The Trump administration cannot put off a plan to curb air pollution from Texas power plants until 2019, a federal judge recently ruled, refusing to further delay a process that’s dragged on for nearly a decade, Courthouse News Service reported.
Texas and the EPA had asked U.S. District Judge Amy Berman Jackson, in the District of Columbia, to give Texas until Dec. 31, 2018 to submit a plan. Jackson declined, and in her Aug. 31 ruling, gave the EPA until Sept. 9 to submit a plan of its own.
The EPA’s Regional Haze Rule requires state and federal agencies to work together to improve visibility in 156 national parks and wilderness areas by reducing pollution.
Texas has more than a dozen coal-fired power plants, with the capacity to generate 19,000 megawatts of electricity. In Texas, the haze rule is meant to clear the skies above Big Bend National Park and Guadalupe Mountains National Park, both in West Texas near El Paso.
Texas’s battle with the EPA started in 2009 when the agency rejected a plan submitted by the Texas Commission on Environmental Quality.
According to Courthouse News Service, the Sierra Club, the National Parks Conversation Association and other environmental groups sued the EPA in August 2011 in District of Columbia Federal Court. They claimed the agency had missed its Jan. 15, 2011 deadline to complete a Federal Implementation Plan “to prevent and remedy unhealthful, scenery-impairing pollution” in Texas. The EPA finally finished a haze-control plan for Texas in January 2016, prompting the state and several power companies to sue the agency in the Fifth Circuit Court of Appeals in March 2016.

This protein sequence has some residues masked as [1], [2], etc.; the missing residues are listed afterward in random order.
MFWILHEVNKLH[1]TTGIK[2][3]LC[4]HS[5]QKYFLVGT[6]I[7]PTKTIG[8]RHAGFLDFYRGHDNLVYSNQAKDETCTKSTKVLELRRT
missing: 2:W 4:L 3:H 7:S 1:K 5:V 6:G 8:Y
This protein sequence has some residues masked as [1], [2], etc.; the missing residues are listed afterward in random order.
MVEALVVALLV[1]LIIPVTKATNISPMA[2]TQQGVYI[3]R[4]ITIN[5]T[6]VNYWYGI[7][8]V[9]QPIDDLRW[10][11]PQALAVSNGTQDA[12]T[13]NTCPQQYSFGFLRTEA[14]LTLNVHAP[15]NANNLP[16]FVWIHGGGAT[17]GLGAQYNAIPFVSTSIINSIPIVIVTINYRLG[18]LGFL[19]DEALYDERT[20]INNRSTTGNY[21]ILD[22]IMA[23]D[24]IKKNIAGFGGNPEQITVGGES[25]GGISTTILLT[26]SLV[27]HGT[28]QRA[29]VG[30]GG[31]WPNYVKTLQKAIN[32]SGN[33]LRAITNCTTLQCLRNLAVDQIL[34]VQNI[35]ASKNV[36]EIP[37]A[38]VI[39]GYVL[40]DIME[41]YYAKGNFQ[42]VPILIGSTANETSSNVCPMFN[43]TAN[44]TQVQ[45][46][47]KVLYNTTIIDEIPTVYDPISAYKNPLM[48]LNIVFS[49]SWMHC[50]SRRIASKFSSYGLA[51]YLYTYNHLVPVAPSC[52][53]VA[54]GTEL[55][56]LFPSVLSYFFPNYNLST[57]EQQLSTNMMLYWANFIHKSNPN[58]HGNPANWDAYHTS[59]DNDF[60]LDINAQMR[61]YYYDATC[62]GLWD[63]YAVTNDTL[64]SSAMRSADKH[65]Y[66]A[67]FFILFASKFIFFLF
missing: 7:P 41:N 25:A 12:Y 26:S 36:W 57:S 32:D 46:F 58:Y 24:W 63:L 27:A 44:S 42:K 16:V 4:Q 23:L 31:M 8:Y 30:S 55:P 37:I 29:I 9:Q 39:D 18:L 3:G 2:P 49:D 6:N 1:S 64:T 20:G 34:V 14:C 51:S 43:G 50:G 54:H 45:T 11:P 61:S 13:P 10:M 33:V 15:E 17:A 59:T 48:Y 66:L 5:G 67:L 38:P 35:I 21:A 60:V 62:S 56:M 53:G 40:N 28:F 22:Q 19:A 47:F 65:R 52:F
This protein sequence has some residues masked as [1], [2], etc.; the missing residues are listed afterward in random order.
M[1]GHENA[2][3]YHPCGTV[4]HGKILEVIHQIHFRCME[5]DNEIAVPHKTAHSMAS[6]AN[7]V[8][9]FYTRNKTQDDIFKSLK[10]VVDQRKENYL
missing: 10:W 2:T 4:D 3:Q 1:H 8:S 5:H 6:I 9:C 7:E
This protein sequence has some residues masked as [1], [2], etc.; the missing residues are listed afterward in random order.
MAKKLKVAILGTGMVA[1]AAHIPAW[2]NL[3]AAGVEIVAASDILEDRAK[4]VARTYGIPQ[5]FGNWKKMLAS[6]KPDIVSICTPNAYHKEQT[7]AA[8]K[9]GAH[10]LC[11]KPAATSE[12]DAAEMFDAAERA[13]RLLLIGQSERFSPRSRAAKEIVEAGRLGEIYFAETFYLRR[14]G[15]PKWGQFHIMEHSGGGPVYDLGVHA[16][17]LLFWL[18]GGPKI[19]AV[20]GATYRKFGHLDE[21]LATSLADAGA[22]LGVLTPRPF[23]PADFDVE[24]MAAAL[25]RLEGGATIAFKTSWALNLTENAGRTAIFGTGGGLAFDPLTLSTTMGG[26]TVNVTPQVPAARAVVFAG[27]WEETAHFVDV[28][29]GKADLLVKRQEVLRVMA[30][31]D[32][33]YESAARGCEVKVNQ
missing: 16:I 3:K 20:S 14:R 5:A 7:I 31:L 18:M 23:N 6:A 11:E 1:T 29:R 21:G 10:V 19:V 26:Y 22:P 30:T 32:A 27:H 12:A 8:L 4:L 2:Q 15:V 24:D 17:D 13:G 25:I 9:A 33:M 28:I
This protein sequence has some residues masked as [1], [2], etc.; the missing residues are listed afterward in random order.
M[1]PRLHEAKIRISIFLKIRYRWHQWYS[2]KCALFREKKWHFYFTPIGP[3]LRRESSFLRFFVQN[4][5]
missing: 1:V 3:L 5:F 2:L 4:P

Texas claimed that the federal plan would require pollution-control upgrades at 15 power plants at a cost of $2 billion, making the state’s power grid less reliable because some operators would find the upgrades too expensive and would shut down, Courthouse News Service reported.
After a three-judge panel of the Fifth Circuit sided with Texas and the power companies and stayed the rule, the EPA said in December it would work out a compromise plan.
With Pruitt in charge, the EPA lets states take the lead in pollution-control plans. Texas and the EPA signed an agreement on Aug. 14 in which the EPA endorsed Texas’s proposal for an interstate cap-and-trade program rather than power plants upgrades, Courthouse News Service reported. The Texas Commission on Environmental Quality and EPA asked Berman Jackson to give Texas until Dec. 31, 2018 to submit its plan, but the judge said she’s unwilling to wait another 15 months.